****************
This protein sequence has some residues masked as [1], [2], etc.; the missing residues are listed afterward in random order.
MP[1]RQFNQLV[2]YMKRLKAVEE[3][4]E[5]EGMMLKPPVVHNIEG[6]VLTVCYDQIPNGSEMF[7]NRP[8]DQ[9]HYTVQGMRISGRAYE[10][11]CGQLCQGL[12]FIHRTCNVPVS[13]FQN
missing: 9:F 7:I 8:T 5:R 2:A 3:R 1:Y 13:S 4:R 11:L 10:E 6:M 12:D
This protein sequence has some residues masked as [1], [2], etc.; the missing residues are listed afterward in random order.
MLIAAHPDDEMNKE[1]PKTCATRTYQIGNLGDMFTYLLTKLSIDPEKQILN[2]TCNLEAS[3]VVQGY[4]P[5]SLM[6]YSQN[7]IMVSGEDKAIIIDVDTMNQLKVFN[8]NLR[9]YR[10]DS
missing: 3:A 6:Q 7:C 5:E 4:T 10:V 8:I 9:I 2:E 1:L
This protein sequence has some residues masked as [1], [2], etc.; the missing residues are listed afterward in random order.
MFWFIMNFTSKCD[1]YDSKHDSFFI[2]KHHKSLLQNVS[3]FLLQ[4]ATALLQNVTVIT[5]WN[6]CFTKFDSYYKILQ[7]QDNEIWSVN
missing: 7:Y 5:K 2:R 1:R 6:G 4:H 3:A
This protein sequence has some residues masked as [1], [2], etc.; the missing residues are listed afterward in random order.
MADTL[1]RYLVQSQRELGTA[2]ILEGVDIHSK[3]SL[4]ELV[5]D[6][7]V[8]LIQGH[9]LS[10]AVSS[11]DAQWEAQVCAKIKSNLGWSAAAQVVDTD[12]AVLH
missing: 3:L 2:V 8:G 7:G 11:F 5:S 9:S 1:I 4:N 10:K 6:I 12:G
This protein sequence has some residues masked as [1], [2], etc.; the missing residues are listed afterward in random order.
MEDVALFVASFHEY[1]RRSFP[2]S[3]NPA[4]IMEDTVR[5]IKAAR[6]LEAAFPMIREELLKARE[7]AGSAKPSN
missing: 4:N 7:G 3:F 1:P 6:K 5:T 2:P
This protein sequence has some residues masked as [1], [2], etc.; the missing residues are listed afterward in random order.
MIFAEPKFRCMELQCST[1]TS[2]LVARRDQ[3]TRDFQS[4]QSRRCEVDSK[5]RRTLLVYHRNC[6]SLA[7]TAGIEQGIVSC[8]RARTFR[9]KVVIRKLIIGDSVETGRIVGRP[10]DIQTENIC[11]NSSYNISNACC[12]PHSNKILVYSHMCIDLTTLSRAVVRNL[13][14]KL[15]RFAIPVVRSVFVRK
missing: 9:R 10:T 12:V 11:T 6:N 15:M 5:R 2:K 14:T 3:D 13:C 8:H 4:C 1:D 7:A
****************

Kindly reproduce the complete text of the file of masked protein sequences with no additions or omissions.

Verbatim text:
This protein sequence has some residues masked as [1], [2], etc.; the missing residues are listed afterward in random order.
MP[1]RQFNQLV[2]YMKRLKAVEE[3][4]E[5]EGMMLKPPVVHNIEG[6]VLTVCYDQIPNGSEMF[7]NRP[8]DQ[9]HYTVQGMRISGRAYE[10][11]CGQLCQGL[12]FIHRTCNVPVS[13]FQN
missing: 9:F 7:I 8:T 5:R 2:A 3:R 1:Y 13:S 4:R 11:L 10:E 6:M 12:D
This protein sequence has some residues masked as [1], [2], etc.; the missing residues are listed afterward in random order.
MLIAAHPDDEMNKE[1]PKTCATRTYQIGNLGDMFTYLLTKLSIDPEKQILN[2]TCNLEAS[3]VVQGY[4]P[5]SLM[6]YSQN[7]IMVSGEDKAIIIDVDTMNQLKVFN[8]NLR[9]YR[10]DS
missing: 3:A 6:Q 7:C 5:E 4:T 10:V 8:I 9:I 2:E 1:L
This protein sequence has some residues masked as [1], [2], etc.; the missing residues are listed afterward in random order.
MFWFIMNFTSKCD[1]YDSKHDSFFI[2]KHHKSLLQNVS[3]FLLQ[4]ATALLQNVTVIT[5]WN[6]CFTKFDSYYKILQ[7]QDNEIWSVN
missing: 7:Y 5:K 2:R 1:R 6:G 4:H 3:A
This protein sequence has some residues masked as [1], [2], etc.; the missing residues are listed afterward in random order.
MADTL[1]RYLVQSQRELGTA[2]ILEGVDIHSK[3]SL[4]ELV[5]D[6][7]V[8]LIQGH[9]LS[10]AVSS[11]DAQWEAQVCAKIKSNLGWSAAAQVVDTD[12]AVLH
missing: 3:L 2:V 8:G 7:G 11:F 5:S 9:S 1:I 4:N 10:K 6:I 12:G
This protein sequence has some residues masked as [1], [2], etc.; the missing residues are listed afterward in random order.
MEDVALFVASFHEY[1]RRSFP[2]S[3]NPA[4]IMEDTVR[5]IKAAR[6]LEAAFPMIREELLKARE[7]AGSAKPSN
missing: 4:N 7:G 3:F 1:P 6:K 5:T 2:P
This protein sequence has some residues masked as [1], [2], etc.; the missing residues are listed afterward in random order.
MIFAEPKFRCMELQCST[1]TS[2]LVARRDQ[3]TRDFQS[4]QSRRCEVDSK[5]RRTLLVYHRNC[6]SLA[7]TAGIEQGIVSC[8]RARTFR[9]KVVIRKLIIGDSVETGRIVGRP[10]DIQTENIC[11]NSSYNISNACC[12]PHSNKILVYSHMCIDLTTLSRAVVRNL[13][14]KL[15]RFAIPVVRSVFVRK
missing: 9:R 10:T 12:V 11:T 6:N 15:M 5:R 2:K 14:T 3:D 13:C 8:H 4:C 1:D 7:A